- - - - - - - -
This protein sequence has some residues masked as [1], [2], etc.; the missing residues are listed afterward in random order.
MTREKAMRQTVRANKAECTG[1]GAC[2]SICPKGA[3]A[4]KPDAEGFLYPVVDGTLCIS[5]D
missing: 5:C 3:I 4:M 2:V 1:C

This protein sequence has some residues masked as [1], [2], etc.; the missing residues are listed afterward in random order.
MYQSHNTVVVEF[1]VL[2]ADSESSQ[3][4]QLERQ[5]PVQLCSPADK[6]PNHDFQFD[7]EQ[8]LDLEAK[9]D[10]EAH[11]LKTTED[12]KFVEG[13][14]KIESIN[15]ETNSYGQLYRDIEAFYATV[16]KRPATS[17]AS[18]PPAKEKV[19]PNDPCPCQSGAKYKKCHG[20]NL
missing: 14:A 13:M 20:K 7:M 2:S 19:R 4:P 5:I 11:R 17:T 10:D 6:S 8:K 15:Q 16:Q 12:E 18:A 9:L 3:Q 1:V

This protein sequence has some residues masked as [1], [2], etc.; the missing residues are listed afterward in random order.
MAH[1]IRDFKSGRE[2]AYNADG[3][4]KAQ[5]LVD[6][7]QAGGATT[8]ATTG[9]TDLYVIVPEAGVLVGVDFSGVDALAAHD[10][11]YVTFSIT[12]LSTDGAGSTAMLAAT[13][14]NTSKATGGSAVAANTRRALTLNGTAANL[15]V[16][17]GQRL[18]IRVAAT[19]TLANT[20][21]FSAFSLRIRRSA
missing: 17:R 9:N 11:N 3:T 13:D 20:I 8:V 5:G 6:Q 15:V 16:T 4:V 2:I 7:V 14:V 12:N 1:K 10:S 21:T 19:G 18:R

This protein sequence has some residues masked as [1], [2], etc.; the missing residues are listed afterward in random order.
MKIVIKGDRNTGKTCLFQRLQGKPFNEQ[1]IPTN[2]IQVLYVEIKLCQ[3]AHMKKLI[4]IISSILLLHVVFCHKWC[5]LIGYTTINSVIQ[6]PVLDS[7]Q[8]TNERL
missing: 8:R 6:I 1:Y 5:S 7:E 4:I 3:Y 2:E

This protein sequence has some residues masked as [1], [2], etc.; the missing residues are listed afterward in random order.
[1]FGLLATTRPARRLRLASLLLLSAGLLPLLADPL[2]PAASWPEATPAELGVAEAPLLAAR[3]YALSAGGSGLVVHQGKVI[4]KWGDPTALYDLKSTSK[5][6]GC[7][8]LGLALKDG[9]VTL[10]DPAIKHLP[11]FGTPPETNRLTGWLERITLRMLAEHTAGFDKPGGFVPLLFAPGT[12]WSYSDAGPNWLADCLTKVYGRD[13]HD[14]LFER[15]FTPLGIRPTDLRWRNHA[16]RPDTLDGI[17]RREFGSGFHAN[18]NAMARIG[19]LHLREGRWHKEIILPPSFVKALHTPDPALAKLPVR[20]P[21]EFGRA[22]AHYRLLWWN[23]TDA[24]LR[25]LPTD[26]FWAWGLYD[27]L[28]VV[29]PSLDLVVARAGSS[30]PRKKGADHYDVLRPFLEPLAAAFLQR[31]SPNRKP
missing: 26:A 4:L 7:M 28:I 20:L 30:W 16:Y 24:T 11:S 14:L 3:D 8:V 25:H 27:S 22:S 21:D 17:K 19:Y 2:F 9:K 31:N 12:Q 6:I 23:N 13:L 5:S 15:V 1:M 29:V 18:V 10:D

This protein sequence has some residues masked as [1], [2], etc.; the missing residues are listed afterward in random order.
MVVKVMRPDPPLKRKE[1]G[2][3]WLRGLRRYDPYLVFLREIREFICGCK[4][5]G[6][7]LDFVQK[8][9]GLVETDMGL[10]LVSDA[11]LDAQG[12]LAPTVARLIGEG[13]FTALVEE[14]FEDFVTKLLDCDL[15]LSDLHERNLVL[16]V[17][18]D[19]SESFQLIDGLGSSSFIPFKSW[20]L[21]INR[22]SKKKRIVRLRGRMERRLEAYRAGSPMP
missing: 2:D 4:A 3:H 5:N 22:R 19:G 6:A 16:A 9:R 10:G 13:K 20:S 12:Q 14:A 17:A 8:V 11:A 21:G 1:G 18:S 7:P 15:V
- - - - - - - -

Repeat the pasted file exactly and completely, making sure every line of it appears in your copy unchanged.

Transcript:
This protein sequence has some residues masked as [1], [2], etc.; the missing residues are listed afterward in random order.
MTREKAMRQTVRANKAECTG[1]GAC[2]SICPKGA[3]A[4]KPDAEGFLYPVVDGTLCIS[5]D
missing: 5:C 3:I 4:M 2:V 1:C

This protein sequence has some residues masked as [1], [2], etc.; the missing residues are listed afterward in random order.
MYQSHNTVVVEF[1]VL[2]ADSESSQ[3][4]QLERQ[5]PVQLCSPADK[6]PNHDFQFD[7]EQ[8]LDLEAK[9]D[10]EAH[11]LKTTED[12]KFVEG[13][14]KIESIN[15]ETNSYGQLYRDIEAFYATV[16]KRPATS[17]AS[18]PPAKEKV[19]PNDPCPCQSGAKYKKCHG[20]NL
missing: 14:A 13:M 20:K 7:M 2:S 19:R 4:P 5:I 11:R 17:T 10:D 6:S 8:K 15:Q 16:Q 12:E 18:A 9:L 3:Q 1:V

This protein sequence has some residues masked as [1], [2], etc.; the missing residues are listed afterward in random order.
MAH[1]IRDFKSGRE[2]AYNADG[3][4]KAQ[5]LVD[6][7]QAGGATT[8]ATTG[9]TDLYVIVPEAGVLVGVDFSGVDALAAHD[10][11]YVTFSIT[12]LSTDGAGSTAMLAAT[13][14]NTSKATGGSAVAANTRRALTLNGTAANL[15]V[16][17]GQRL[18]IRVAAT[19]TLANT[20][21]FSAFSLRIRRSA
missing: 17:R 9:N 11:N 3:T 13:D 20:I 8:V 5:G 6:Q 15:V 16:T 4:V 2:I 7:V 14:V 12:N 1:K 10:S 21:T 19:G 18:R

This protein sequence has some residues masked as [1], [2], etc.; the missing residues are listed afterward in random order.
MKIVIKGDRNTGKTCLFQRLQGKPFNEQ[1]IPTN[2]IQVLYVEIKLCQ[3]AHMKKLI[4]IISSILLLHVVFCHKWC[5]LIGYTTINSVIQ[6]PVLDS[7]Q[8]TNERL
missing: 8:R 6:I 1:Y 5:S 7:E 4:I 3:Y 2:E

This protein sequence has some residues masked as [1], [2], etc.; the missing residues are listed afterward in random order.
[1]FGLLATTRPARRLRLASLLLLSAGLLPLLADPL[2]PAASWPEATPAELGVAEAPLLAAR[3]YALSAGGSGLVVHQGKVI[4]KWGDPTALYDLKSTSK[5][6]GC[7][8]LGLALKDG[9]VTL[10]DPAIKHLP[11]FGTPPETNRLTGWLERITLRMLAEHTAGFDKPGGFVPLLFAPGT[12]WSYSDAGPNWLADCLTKVYGRD[13]HD[14]LFER[15]FTPLGIRPTDLRWRNHA[16]RPDTLDGI[17]RREFGSGFHAN[18]NAMARIG[19]LHLREGRWHKEIILPPSFVKALHTPDPALAKLPVR[20]P[21]EFGRA[22]AHYRLLWWN[23]TDA[24]LR[25]LPTD[26]FWAWGLYD[27]L[28]VV[29]PSLDLVVARAGSS[30]PRKKGADHYDVLRPFLEPLAAAFLQR[31]SPNRKP
missing: 26:A 4:L 7:M 28:I 20:L 30:W 16:Y 24:T 11:S 14:L 3:D 8:V 25:H 27:S 22:S 21:D 17:K 19:Y 2:F 9:K 31:N 12:Q 6:I 23:N 13:L 5:S 15:V 1:M 29:V 18:V 10:D

This protein sequence has some residues masked as [1], [2], etc.; the missing residues are listed afterward in random order.
MVVKVMRPDPPLKRKE[1]G[2][3]WLRGLRRYDPYLVFLREIREFICGCK[4][5]G[6][7]LDFVQK[8][9]GLVETDMGL[10]LVSDA[11]LDAQG[12]LAPTVARLIGEG[13]FTALVEE[14]FEDFVTKLLDCDL[15]LSDLHERNLVL[16]V[17][18]D[19]SESFQLIDGLGSSSFIPFKSW[20]L[21]INR[22]SKKKRIVRLRGRMERRLEAYRAGSPMP
missing: 2:D 4:A 3:H 5:N 22:R 19:G 6:A 16:A 9:R 10:G 13:K 20:S 12:Q 14:A 17:A 8:V 11:A 21:G 1:G 18:S 7:P 15:V